Less paperwork, if possible.

What do you think is the secret to getting hired?

There is no secret. You keep your skills sharp, develop your talent deeply, work hard, keep your resume up to date and flexible, and nail the interviews. Compete. Believe in yourself.

For some context, take a look at the most recently published summary of responses.

Are you hunting for a new LIS job? Take the survey! http://tinyurl.com/hiringlibJOBHUNTERsurvey

This survey was co-authored by Naomi House from I Need A Library Job – Do you need one?  Check it out!

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Filed under Academic, Archives, Job hunter's survey, Northeastern US, Public, Special, Urban area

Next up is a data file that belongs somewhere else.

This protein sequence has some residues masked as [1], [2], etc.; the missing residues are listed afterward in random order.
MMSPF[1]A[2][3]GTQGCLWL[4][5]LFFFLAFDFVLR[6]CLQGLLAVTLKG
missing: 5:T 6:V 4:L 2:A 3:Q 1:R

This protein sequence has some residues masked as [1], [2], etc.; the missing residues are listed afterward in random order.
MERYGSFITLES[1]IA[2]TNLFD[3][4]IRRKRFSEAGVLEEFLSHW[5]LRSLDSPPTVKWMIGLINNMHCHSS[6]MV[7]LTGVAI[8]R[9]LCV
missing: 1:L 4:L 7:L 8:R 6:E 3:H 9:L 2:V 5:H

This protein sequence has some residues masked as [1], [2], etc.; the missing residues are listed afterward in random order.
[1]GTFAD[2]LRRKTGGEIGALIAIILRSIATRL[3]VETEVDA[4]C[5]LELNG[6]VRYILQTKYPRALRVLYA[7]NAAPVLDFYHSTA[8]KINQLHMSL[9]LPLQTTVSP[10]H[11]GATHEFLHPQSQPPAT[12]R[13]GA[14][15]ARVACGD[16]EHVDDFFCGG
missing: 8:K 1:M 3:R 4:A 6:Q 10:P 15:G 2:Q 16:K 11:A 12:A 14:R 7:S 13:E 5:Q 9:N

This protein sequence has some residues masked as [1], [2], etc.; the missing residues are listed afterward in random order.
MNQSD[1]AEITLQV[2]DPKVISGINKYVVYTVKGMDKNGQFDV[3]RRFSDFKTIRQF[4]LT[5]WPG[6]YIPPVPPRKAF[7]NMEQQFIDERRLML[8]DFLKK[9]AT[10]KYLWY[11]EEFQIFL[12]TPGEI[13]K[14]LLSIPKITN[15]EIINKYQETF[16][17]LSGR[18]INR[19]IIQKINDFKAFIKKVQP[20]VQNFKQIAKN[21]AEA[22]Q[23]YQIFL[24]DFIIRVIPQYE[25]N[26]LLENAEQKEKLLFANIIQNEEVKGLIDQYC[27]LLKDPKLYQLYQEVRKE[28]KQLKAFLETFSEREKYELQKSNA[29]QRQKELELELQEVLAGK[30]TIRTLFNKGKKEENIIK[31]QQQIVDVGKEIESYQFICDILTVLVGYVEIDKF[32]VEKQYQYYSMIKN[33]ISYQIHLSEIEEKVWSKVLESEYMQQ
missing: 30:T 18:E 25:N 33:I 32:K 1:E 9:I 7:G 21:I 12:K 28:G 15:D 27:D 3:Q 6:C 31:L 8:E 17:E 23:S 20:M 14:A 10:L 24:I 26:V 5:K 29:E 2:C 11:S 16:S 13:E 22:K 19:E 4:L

I’ve had senior colleagues at a former place of employment take credit for my projects and accomplishments

Hunting Party Near The Writing-On-Stone Royal Northwest Mounted Police Detachment Galt Museum and Archives on the Flickr CommonsThis anonymous interview is with a job hunter who is not currently employed (even if part-time or in an unrelated field), has not been hired within the last two months, and has been looking for a new position for Less than six months. This person is looking in Academic library, Non-library academic and campus units, at the following levels: entry level. Here is this person’s experience with internships/volunteering:

3 years of academic library and research experience. Additional experience in public and special libraries.

This job hunter is in a Urban area in the Northeastern US and is willing to move  It depends on the institution and the job.